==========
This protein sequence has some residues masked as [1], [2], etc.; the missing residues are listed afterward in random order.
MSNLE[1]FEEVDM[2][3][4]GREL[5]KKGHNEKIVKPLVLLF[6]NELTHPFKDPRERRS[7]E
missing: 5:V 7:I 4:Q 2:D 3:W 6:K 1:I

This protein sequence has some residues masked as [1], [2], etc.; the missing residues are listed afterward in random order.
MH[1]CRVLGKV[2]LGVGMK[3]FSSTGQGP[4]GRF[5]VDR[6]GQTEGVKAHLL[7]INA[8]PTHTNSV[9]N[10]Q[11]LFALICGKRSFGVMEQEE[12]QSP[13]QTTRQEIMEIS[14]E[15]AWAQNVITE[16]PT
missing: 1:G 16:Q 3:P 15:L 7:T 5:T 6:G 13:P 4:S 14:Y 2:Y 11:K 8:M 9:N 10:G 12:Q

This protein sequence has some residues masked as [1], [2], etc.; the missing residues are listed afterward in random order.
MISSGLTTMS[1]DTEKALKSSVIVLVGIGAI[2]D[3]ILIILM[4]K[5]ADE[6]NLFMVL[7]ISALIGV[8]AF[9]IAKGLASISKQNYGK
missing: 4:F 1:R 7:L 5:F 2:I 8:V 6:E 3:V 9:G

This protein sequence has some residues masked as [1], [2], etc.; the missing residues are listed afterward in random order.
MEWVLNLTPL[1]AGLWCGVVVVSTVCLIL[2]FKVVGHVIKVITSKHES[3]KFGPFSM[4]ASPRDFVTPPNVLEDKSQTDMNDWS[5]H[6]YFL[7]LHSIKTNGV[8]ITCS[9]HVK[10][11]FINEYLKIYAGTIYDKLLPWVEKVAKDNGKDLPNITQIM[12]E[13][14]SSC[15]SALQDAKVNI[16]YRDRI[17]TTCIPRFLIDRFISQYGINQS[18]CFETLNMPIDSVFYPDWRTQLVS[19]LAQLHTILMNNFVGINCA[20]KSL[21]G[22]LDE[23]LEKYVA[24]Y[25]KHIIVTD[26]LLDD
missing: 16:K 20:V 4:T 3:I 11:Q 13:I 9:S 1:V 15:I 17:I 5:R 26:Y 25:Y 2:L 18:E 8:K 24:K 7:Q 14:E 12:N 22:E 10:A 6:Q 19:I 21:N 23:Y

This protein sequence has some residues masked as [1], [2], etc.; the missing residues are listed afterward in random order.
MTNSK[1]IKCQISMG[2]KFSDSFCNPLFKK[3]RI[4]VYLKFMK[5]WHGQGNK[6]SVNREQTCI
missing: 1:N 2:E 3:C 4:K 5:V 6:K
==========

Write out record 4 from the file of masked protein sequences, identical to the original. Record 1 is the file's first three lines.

This protein sequence has some residues masked as [1], [2], etc.; the missing residues are listed afterward in random order.
MEWVLNLTPL[1]AGLWCGVVVVSTVCLIL[2]FKVVGHVIKVITSKHES[3]KFGPFSM[4]ASPRDFVTPPNVLEDKSQTDMNDWS[5]H[6]YFL[7]LHSIKTNGV[8]ITCS[9]HVK[10][11]FINEYLKIYAGTIYDKLLPWVEKVAKDNGKDLPNITQIM[12]E[13][14]SSC[15]SALQDAKVNI[16]YRDRI[17]TTCIPRFLIDRFISQYGINQS[18]CFETLNMPIDSVFYPDWRTQLVS[19]LAQLHTILMNNFVGINCA[20]KSL[21]G[22]LDE[23]LEKYVA[24]Y[25]KHIIVTD[26]LLDD
missing: 16:K 20:V 4:T 3:I 11:Q 13:I 9:S 1:V 15:I 17:I 5:R 26:Y 25:Y 2:L 18:E 8:K 24:K 7:Q 14:E 12:N 22:E 10:A 6:Q 19:I 21:N 23:Y